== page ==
BlackburnNews.com file photo of Windsor Regional Hospital CEO David Musyj, July 16, 2015. (Photo by Jason Viau)

Hospital Levy Approved, So Now What?

The next step for the proposed new acute care hospital in Windsor-Essex is the design phase. All it needs is the province’s approval to move ahead.

Windsor Regional Hospital CEO David Musyj says it’s a lot like a tennis match, and the ball is in the province’s court. He’s hoping the Ministry of Health and Long-Term Care will quickly sign off on the design phase of the $2-billion project.

“We’re not asking the province to stick the shovel in the ground. We have a lot of work to do before that happens,” says Musyj.

First on the order of business, getting the City of Windsor and the County of Essex to pen the ministry a letter stating that they have approved a levy to pay for its share of the cost, and want the project to move ahead to stage two.

Before an architectural firm is hired, floor plans are drawn and the artistic rendition, Musyj says the ministry needs to have some key questions answered.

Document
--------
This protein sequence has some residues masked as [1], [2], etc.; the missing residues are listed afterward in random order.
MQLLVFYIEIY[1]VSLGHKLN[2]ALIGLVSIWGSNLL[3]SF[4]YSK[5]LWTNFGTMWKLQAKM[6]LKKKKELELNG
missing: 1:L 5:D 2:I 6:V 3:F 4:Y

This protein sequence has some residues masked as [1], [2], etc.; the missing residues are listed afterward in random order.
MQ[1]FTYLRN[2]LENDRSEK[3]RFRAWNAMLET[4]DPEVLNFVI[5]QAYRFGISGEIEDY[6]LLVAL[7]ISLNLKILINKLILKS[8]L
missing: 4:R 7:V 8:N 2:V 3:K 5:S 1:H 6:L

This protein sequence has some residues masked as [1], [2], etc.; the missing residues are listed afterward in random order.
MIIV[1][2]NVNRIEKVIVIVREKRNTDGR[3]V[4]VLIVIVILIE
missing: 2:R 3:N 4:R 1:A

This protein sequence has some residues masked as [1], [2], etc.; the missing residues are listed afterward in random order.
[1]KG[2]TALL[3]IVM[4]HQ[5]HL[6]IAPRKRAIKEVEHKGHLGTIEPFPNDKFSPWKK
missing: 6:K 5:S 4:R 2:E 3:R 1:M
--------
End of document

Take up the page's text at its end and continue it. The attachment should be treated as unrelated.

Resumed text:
“What you have to do is take every single program you’re putting into the new hospital and urgent care, and you have to in effect design that program with words,” he explains. “So, how many beds? What it’s going to look like with respect to staffing? What it’s going to look like with respect to space?”

Once the hospital is designed on paper, he says the public will again, get a chance to comment.

“As we start designing the spaces, we start mocking them up and building them; we invite the community in.”

Much of the opposition to the location of the hospital has to do with accessibility for residents living in downtown Windsor and on its west side, but Musyj says they won’t be denied access to emergency care at the Grace site.

“It’s going to be an emergency department staffed by emergency room physicians and emergency room nurses, but it’s not going to have in-patient beds attached to it.”

He says 90% of emergency department patients are discharged home.

Musyj says if the city and the county hadn’t approved the $200-million levy, the project would not move forward.